Christmas with the Kranks (review)

Have a Merry Brainwashing

How’s this for a “hare-brained scheme”? You’re an upper-middle-class middle-aged man, still madly in love with your wife after decades together, and on the first Christmas after your now-grown daughter has flown the coop, you figure: Hey, maybe me and the little lady should skip the insanity of the holidays this year and treat ourselves to something special, like maybe a cruise of the islands.

Ker-razy, ain’t it?
But that’s what the little lady screams at hubby — calls it “your hare-brained scheme!” — when the plan, to which she initially agreed, comes under fire from the neighbors. That’s right: The neighbors get to veto the private vacation plans of two legal adults who exhibit no indication of a lack of mental competence.

Oh, it’s meant to be a comedy, this Christmas with the Kranks thing, but it’s really rather chilling, an unintentional Orwellian object lesson in what happens when you deviate from the groupthink. One simply does not withdraw from Christmas in this suburban Chicago development — everyone puts the hideous scary snowman on their roof; everyone drapes their house in thousands of oil-sucking strings of lights; everyone goes to the Kranks’ annual Christmas Eve party. “What are we going to do on Christmas Eve?!” whine two harpy neighbor ladies when they learn the Kranks plan to skip it all this year. Skipping Christmas sounds like a great idea, if all the people they’d be spending it with are this awful. And it does indeed seem to be the case: to a one, this conformist, white-bread, thoroughly self-centered bunch turn on the Kranks with a vile nastiness that borders on criminal harassment. God knows what they’d do if Jews or Buddhists or Muslims moved into the neighborhood, although, perhaps that’s already happened. Perhaps in the unproduced prequel, Christmas with the Nahasapeemapetilons, the new Hindi family in town was browbeaten into making merry, and sugarplums were forcibly danced through their heads.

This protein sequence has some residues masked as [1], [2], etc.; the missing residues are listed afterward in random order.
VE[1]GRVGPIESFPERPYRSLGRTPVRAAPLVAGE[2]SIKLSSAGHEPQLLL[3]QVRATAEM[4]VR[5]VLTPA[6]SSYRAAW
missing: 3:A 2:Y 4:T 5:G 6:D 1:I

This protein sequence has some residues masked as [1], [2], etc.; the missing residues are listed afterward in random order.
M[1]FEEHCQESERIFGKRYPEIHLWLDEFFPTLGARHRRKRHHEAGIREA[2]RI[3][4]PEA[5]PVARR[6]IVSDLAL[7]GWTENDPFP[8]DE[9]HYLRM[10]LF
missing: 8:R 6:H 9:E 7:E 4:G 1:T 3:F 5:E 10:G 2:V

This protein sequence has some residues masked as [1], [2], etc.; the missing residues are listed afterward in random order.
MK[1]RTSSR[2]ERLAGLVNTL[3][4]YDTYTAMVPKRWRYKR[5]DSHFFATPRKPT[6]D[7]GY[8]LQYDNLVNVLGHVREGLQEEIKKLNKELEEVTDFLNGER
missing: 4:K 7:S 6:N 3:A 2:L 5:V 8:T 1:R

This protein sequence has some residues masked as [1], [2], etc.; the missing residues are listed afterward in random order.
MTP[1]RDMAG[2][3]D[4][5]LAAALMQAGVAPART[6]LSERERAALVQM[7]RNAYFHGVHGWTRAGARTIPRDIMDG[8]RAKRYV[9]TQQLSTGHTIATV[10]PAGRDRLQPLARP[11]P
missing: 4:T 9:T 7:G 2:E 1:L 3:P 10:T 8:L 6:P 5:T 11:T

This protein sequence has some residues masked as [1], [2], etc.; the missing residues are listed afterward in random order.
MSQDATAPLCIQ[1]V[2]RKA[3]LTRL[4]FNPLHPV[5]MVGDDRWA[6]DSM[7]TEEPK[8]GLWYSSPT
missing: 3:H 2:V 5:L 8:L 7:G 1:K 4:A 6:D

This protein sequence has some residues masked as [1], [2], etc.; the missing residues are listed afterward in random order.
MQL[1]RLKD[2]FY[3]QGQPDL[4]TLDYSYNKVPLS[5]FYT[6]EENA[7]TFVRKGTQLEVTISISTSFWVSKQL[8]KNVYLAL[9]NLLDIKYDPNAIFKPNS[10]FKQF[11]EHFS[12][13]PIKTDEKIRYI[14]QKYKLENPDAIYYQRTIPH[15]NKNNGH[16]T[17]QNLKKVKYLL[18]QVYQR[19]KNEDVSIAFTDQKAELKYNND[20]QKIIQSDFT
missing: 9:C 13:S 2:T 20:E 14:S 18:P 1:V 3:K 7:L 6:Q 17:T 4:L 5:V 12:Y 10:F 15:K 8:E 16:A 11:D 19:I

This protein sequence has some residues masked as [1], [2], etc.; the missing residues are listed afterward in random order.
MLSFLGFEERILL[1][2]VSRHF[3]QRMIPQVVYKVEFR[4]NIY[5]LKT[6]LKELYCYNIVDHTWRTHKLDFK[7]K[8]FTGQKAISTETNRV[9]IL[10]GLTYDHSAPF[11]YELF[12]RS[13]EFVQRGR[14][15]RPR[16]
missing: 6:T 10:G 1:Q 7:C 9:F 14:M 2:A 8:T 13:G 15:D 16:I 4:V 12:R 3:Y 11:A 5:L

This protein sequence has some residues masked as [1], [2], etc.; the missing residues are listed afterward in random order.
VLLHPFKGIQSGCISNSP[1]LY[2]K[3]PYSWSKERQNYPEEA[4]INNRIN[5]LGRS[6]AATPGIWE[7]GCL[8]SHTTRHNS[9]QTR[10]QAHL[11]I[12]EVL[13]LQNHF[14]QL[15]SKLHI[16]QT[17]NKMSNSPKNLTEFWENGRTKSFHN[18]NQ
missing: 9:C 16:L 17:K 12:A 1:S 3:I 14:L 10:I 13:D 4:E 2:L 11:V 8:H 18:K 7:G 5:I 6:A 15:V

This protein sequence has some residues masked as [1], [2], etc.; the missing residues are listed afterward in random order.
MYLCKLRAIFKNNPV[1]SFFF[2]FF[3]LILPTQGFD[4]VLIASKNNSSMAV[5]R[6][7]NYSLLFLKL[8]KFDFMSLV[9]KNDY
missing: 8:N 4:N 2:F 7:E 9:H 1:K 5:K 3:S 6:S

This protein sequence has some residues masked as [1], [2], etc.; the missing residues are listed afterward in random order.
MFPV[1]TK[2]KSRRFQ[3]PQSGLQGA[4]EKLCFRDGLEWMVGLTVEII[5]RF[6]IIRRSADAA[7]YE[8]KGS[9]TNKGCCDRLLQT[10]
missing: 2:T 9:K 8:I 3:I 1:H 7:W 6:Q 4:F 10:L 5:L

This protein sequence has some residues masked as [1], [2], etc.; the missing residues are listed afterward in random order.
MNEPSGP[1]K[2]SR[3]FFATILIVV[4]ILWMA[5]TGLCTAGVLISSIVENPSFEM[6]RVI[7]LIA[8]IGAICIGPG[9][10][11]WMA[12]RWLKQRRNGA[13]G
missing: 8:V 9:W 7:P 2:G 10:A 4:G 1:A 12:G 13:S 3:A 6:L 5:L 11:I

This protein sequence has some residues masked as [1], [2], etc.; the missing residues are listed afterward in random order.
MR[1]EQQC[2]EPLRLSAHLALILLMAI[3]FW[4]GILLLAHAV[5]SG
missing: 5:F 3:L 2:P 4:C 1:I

But then it gets worse than even this suburban horror. The usually charming-in-that-everyman-way Tim Allen (Santa Clause 2, Big Trouble), as Luther Krank, starts behaving, out of the blue, like a complete nitwit, getting an orange salon pre-cruise tan and, inexplicably, Botox injections that result in perhaps the most incongruous “joke” in the film, one that involves him being unable to hold food or drink in his mouth, resulting in infantile drooling. This is the point, perhaps, where our sympathies are meant to shift away from Luther, when we’re supposed to start seeing him as the “spoiled selfish little baby” his wife, Nora (Jamie Lee Curtis: Freaky Friday, Halloween, sadly shrill and unpleasant in a way she’s never been before), thinks he’s become. Cripes: her husband wants to whisk her away on a romantic Caribbean jaunt, and he’s selfish? Give me a husband like that.

My considerate and generous hubby and I wouldn’t be able to live in this upscale, Pottery Barn-chic gulag, however, because not only are people here punished for such heresy as voluntarily withdrawing from the rampant consumerism and neighborhood oneupsmanship of Christmas, but — just as Winston Smith had to be tortured into welcoming his own brainwashing — Luther will be rounded spanked for defying the norm and he’ll learn to like his new, compliant, lock-stepping self, too. He’ll discover just how neighborly and friendly and giving his comrades can be… as long as he does precisely what they want him to do.

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